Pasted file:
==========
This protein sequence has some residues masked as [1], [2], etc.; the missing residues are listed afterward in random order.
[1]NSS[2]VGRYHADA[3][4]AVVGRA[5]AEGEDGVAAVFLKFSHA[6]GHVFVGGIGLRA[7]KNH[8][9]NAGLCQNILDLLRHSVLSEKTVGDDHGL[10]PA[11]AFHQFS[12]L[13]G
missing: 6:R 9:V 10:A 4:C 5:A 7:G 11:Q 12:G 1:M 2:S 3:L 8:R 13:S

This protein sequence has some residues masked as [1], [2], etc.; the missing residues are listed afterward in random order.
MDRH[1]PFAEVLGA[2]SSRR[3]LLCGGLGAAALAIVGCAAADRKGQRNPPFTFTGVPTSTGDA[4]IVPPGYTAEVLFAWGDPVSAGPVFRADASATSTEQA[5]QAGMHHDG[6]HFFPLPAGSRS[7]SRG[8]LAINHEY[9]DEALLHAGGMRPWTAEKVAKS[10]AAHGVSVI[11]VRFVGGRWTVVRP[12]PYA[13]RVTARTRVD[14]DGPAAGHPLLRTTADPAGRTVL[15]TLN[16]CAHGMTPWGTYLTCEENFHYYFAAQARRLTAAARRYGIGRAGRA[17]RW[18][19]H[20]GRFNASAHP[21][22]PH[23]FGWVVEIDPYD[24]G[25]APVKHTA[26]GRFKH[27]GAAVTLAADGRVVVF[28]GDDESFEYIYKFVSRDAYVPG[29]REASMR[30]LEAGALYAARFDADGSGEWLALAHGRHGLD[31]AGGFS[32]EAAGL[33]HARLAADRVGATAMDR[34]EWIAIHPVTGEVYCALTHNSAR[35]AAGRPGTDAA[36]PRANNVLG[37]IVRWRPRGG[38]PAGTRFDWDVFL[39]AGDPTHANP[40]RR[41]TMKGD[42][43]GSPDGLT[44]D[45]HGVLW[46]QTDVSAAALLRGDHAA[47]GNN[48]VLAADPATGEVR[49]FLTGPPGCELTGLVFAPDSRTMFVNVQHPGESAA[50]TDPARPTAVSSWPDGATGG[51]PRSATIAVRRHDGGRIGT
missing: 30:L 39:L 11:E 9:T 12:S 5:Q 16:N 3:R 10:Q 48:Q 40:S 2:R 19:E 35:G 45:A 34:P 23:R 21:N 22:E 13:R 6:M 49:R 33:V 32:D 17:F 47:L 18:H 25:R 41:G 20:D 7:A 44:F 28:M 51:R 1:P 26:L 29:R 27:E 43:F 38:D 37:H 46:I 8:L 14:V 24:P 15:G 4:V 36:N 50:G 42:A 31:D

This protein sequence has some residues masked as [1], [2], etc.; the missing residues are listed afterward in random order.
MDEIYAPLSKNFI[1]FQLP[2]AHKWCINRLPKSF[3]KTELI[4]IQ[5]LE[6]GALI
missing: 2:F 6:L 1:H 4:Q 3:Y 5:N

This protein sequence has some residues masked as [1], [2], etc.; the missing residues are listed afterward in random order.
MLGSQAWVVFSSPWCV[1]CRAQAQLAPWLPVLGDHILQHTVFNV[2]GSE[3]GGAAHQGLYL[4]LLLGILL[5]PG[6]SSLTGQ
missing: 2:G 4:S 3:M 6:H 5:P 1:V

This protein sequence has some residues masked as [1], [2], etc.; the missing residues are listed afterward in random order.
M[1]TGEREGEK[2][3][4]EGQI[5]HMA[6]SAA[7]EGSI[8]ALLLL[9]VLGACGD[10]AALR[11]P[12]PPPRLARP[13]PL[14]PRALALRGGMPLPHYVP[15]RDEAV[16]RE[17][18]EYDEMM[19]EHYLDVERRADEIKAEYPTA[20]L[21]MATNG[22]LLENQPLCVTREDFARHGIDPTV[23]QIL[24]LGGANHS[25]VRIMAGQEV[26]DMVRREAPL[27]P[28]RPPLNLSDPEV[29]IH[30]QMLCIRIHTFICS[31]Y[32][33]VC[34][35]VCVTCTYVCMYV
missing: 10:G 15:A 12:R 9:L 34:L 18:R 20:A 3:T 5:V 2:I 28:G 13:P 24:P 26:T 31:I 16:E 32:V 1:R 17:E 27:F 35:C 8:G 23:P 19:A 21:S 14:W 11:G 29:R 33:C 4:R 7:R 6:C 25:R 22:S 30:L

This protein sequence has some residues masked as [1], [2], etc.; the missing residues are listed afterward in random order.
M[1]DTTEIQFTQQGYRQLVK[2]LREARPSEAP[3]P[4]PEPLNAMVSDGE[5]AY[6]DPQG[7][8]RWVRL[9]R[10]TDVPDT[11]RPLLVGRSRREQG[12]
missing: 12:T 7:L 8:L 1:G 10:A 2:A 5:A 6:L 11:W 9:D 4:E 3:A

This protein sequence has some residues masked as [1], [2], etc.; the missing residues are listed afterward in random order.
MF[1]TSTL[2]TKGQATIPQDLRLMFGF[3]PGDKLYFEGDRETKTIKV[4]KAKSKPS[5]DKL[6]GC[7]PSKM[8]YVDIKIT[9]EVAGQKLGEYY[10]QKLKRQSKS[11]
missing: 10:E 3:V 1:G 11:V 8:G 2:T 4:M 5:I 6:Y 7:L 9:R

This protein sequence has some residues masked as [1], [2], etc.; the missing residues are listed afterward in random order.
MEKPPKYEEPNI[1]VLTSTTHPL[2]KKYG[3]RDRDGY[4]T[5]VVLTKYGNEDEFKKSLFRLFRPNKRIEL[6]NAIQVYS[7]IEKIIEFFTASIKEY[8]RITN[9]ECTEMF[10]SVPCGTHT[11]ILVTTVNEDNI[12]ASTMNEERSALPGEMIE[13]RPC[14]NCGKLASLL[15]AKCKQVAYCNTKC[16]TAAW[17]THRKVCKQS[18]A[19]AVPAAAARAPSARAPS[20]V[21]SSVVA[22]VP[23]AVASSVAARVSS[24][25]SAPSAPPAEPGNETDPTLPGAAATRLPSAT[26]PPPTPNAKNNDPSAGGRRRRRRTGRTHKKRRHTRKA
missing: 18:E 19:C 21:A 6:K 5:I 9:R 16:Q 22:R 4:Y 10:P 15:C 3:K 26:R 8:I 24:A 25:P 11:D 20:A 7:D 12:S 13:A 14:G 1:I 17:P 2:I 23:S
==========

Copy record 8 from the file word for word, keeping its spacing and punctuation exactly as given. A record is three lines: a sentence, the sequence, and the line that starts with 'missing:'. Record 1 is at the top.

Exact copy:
This protein sequence has some residues masked as [1], [2], etc.; the missing residues are listed afterward in random order.
MEKPPKYEEPNI[1]VLTSTTHPL[2]KKYG[3]RDRDGY[4]T[5]VVLTKYGNEDEFKKSLFRLFRPNKRIEL[6]NAIQVYS[7]IEKIIEFFTASIKEY[8]RITN[9]ECTEMF[10]SVPCGTHT[11]ILVTTVNEDNI[12]ASTMNEERSALPGEMIE[13]RPC[14]NCGKLASLL[15]AKCKQVAYCNTKC[16]TAAW[17]THRKVCKQS[18]A[19]AVPAAAARAPSARAPS[20]V[21]SSVVA[22]VP[23]AVASSVAARVSS[24][25]SAPSAPPAEPGNETDPTLPGAAATRLPSAT[26]PPPTPNAKNNDPSAGGRRRRRRTGRTHKKRRHTRKA
missing: 18:E 19:C 21:A 6:K 5:I 9:R 16:Q 22:R 4:Y 10:P 15:C 3:K 26:R 8:I 24:A 25:P 11:D 20:A 7:D 12:S 13:A 14:G 1:I 17:P 2:I 23:S